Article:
Designing Contracts for the Global Fund: Lessons from the Theory of Incentives - Working Paper 425

This paper uses contract theory to suggest simple contract designs that could be used by the Global Fund. Using a basic model of procurement, we lay out five alternative options and consider when each is likely to be most appropriate. We ultimately provide a synthesis to guide policy makers as to when and how 'results-based' incentive contracts can be used in practice.

February 26, 2016

Global Health Donors Viewed as Regulators of Monopolistic Service Providers: Lessons from Regulatory Literature - Working Paper 424

Controlling healthcare costs while promoting maximum health impact in the recipient countries is one the biggest challenges for global health donors. This paper views global health donors as the regulators of monopolistic service providers, and explores potential optimal fund payment systems under asymmetric information. It provides a summary and assessment of optimal price regulation designs for monopolistic service providers.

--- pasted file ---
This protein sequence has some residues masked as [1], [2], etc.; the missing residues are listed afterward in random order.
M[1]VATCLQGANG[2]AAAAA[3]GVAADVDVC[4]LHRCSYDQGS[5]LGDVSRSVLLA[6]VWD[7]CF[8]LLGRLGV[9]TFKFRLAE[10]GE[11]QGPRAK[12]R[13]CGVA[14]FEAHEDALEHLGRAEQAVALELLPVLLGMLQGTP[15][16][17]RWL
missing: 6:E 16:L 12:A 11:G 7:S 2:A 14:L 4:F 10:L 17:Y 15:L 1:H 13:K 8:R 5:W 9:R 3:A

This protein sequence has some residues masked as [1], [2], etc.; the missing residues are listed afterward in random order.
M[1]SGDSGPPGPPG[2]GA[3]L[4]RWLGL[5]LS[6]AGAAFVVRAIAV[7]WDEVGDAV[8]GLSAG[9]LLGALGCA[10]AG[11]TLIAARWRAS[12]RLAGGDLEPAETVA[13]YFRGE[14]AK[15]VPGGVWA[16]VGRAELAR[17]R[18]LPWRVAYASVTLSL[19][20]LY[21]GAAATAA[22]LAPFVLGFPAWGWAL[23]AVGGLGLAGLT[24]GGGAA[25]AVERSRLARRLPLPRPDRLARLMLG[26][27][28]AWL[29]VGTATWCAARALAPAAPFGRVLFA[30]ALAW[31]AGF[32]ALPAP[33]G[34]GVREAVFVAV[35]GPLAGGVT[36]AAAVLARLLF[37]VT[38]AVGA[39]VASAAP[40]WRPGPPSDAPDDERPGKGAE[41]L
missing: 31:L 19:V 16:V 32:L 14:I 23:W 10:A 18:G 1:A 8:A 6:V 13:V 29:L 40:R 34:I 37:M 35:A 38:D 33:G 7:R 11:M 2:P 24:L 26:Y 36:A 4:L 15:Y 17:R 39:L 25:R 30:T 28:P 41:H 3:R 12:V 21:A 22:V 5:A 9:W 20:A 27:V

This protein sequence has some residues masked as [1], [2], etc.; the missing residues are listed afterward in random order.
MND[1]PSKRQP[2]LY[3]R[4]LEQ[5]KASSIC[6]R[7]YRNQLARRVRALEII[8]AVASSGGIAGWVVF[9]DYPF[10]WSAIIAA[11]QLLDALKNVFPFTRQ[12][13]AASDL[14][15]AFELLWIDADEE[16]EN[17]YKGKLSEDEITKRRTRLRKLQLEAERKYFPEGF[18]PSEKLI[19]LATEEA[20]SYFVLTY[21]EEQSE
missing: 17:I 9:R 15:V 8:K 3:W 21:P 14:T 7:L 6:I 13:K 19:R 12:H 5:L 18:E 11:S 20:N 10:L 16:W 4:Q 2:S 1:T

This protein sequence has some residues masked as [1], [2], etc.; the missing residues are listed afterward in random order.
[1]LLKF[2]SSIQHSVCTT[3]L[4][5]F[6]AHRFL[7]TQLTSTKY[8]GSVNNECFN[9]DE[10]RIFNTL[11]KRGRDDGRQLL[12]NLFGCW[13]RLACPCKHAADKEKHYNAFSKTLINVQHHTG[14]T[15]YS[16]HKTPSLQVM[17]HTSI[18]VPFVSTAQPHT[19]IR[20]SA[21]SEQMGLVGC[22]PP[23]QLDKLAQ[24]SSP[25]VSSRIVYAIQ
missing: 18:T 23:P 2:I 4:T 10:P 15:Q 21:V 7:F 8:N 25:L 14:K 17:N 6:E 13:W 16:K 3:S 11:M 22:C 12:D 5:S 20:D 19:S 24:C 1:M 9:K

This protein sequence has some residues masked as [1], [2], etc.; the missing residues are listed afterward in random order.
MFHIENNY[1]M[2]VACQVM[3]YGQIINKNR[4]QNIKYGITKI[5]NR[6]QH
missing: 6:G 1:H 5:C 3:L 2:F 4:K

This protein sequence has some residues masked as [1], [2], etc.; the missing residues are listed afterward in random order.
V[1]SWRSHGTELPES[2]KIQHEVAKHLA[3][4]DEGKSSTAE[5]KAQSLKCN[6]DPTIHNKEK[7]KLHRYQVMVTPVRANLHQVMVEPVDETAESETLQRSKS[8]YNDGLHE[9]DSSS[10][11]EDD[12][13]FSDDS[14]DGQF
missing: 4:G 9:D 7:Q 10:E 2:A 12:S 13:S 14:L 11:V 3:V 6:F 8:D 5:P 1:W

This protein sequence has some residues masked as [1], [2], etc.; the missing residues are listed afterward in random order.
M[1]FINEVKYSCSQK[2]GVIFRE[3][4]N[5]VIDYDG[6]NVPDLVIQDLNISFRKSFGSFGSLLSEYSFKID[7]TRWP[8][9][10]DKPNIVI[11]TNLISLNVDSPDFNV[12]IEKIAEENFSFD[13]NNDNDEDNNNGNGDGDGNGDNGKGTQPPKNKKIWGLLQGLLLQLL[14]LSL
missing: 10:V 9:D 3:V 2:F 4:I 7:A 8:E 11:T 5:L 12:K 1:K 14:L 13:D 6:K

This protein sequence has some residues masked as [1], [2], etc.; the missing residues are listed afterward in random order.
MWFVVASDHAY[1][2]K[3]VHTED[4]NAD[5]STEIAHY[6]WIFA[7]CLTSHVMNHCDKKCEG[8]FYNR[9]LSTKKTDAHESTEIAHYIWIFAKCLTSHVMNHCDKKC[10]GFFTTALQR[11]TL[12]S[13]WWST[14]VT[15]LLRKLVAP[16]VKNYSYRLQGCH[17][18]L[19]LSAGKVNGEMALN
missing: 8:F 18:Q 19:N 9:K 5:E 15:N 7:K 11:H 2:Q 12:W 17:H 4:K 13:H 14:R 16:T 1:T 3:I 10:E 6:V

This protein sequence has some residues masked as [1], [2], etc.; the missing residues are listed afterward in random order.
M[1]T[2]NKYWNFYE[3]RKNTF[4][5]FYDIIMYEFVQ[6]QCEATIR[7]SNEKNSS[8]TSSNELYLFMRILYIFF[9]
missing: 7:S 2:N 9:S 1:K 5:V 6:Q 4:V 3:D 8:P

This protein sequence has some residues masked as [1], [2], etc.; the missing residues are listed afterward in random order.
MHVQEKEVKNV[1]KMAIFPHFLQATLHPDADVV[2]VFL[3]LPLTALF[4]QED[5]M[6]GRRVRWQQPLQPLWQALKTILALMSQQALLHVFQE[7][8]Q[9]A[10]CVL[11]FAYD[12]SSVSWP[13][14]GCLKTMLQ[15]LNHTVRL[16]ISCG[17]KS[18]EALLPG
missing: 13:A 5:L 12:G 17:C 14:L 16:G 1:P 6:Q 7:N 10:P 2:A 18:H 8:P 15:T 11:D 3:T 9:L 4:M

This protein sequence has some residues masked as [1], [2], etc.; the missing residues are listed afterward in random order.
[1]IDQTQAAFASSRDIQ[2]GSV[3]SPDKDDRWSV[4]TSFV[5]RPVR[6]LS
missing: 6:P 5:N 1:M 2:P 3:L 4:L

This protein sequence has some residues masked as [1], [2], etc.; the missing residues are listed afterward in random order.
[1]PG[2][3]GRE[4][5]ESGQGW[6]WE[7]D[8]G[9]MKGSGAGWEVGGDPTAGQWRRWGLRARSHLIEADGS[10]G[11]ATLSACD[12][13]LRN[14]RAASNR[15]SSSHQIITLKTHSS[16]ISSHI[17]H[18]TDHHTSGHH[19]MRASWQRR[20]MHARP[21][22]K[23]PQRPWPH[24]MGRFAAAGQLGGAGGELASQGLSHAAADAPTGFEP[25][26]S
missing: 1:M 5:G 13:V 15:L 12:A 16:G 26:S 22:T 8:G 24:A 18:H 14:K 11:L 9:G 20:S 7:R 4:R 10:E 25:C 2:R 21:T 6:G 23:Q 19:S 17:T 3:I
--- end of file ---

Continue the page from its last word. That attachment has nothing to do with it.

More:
February 22, 2016

Family Planning Program Effects: A Review of Evidence from Microdata - Working Paper 422

This paper reviews empirical evidence on the micro-level consequences of family planning programs in middle- and low-income countries. In doing so, it focuses on fertility outcomes (the number and timing of births), women’s health and socio-economic outcomes, and children’s health and socio-economic outcomes throughout the life cycle. In practice, family planning programs may only explain a modest share of fertility decline in real-world settings, and may also have quantitatively modest - but practically meaningful - effects on the socio-economic welfare of individuals and families.